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Judge: California aid-in-dying law doesn’t discriminate against the disabled

A woman with ALS says California’s aid-in-dying law discriminates against those who need help ingesting life-ending medication and brought her case to court. The federal judge said he cannot allow an Americans with Disabilities Act carveout to California’s assisted suicide law that would let doctors assist people too weak or disabled to ingest end-of-life medication, finding that such a provision would “fundamentally alter” the law from conferring the ability to take your own life to having a doctor do it for you.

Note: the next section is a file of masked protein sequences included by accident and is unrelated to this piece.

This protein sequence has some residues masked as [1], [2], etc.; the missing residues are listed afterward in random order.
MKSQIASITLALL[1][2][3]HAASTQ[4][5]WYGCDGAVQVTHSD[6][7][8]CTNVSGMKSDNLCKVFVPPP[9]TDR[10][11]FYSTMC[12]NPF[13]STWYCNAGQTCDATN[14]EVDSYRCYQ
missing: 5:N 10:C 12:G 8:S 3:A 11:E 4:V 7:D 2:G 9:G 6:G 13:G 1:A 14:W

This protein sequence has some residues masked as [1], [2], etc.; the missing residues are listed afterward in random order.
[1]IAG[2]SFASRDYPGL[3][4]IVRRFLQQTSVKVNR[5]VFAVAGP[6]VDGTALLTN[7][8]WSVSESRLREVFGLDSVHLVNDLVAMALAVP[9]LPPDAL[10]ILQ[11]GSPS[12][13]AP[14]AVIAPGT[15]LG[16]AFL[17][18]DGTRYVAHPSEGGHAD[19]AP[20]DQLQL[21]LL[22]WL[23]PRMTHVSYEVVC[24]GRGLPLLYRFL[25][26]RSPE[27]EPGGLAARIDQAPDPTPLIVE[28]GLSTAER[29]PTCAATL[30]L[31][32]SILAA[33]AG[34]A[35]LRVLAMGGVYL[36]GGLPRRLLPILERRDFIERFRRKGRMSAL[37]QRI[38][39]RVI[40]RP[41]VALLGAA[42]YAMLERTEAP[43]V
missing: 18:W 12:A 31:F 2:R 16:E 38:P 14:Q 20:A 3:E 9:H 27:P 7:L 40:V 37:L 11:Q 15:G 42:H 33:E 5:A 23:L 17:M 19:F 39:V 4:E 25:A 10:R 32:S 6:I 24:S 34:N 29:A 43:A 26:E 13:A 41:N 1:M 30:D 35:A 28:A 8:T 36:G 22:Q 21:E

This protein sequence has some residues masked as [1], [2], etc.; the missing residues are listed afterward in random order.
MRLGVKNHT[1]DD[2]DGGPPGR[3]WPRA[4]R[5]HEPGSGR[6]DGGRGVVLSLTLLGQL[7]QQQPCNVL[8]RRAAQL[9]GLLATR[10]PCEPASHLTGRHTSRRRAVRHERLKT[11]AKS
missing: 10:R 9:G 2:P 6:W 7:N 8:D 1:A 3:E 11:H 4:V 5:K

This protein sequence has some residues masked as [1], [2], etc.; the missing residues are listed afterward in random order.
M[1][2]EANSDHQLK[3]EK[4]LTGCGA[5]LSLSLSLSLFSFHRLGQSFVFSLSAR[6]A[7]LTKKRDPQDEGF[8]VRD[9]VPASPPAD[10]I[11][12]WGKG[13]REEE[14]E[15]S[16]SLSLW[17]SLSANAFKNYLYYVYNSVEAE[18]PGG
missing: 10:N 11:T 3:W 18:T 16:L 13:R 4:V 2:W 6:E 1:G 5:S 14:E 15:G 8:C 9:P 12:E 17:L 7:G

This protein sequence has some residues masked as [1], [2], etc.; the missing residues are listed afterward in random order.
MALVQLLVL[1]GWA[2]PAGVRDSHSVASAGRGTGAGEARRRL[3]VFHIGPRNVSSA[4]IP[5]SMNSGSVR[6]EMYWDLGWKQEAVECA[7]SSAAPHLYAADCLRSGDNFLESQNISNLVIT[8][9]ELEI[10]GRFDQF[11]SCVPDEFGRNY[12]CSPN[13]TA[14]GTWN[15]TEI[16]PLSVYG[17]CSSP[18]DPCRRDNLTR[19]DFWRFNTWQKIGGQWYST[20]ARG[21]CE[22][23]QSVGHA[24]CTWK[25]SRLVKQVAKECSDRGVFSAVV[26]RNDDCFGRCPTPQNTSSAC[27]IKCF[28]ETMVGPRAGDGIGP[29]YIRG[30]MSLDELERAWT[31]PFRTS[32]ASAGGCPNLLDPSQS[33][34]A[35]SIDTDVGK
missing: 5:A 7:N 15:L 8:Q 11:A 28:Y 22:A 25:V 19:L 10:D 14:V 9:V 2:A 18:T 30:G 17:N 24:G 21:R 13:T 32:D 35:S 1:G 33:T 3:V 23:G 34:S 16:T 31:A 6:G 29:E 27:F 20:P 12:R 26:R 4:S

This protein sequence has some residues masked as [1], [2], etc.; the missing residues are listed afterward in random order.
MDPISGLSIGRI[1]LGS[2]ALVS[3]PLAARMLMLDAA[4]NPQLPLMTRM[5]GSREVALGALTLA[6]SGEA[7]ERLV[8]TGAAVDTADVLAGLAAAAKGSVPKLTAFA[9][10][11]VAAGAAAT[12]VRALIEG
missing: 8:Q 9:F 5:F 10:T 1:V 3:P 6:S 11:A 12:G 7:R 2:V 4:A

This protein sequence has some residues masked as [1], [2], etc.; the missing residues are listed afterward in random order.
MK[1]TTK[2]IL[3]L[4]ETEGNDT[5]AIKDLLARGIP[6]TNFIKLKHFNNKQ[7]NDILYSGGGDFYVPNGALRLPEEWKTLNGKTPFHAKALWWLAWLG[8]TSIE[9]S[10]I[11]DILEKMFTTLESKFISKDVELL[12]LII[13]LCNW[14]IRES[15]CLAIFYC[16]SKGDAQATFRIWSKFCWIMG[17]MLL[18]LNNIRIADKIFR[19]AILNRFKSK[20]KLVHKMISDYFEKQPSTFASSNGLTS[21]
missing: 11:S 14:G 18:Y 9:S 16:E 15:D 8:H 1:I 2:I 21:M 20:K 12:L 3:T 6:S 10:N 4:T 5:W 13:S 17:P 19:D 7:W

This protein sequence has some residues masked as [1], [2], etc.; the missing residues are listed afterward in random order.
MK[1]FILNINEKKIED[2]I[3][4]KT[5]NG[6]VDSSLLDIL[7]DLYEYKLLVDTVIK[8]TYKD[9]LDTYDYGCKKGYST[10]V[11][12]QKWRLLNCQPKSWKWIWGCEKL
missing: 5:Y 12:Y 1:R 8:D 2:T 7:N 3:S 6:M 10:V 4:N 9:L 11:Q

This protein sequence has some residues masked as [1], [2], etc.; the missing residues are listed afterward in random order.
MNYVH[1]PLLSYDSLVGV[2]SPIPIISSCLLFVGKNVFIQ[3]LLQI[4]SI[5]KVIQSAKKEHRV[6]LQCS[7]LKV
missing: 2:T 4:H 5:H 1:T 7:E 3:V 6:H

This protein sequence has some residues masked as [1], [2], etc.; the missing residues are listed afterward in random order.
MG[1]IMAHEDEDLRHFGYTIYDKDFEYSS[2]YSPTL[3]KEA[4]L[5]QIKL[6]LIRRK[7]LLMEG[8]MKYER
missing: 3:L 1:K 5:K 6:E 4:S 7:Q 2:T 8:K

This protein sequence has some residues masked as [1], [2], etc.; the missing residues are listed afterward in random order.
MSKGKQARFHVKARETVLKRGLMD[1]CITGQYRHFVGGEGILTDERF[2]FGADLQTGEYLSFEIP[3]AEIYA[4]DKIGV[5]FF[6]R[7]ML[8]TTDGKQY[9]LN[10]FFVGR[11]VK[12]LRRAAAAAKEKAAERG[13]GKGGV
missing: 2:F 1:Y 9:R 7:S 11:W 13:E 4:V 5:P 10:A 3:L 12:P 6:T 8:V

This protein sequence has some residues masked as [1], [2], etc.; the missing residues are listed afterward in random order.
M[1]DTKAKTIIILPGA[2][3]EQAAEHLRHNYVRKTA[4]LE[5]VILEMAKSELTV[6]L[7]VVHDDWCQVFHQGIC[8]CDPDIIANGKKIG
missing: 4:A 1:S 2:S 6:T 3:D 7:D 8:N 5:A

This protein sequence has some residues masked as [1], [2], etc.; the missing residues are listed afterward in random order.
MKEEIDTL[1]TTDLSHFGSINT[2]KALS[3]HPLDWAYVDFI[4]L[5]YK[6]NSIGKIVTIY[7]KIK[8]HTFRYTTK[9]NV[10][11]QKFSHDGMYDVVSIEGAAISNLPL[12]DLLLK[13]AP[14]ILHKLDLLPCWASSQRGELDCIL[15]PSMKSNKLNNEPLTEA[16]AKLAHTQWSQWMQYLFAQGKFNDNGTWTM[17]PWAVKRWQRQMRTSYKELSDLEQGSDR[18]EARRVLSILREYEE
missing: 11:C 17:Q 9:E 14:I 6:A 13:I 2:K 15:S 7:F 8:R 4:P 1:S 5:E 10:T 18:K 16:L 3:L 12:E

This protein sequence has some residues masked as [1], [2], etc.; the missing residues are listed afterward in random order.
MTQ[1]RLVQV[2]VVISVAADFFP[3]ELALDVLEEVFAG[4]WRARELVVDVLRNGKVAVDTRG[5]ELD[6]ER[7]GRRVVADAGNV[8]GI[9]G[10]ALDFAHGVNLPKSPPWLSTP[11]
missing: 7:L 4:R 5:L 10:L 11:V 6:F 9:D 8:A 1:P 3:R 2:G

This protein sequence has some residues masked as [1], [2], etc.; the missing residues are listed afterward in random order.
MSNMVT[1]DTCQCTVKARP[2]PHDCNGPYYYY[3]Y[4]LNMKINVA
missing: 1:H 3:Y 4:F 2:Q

Sandra Morris, a California woman in the final stages of amyotrophic lateral sclerosis (ALS), wants the option of ending her life in the future. But the possibility that she’ll be too incapacitated to take her own life means she may need a doctor’s help when the time comes. She says no doctor will help her ingest aid-in-dying medication because they could be criminally prosecuted.

The judgment can be found below at this page.

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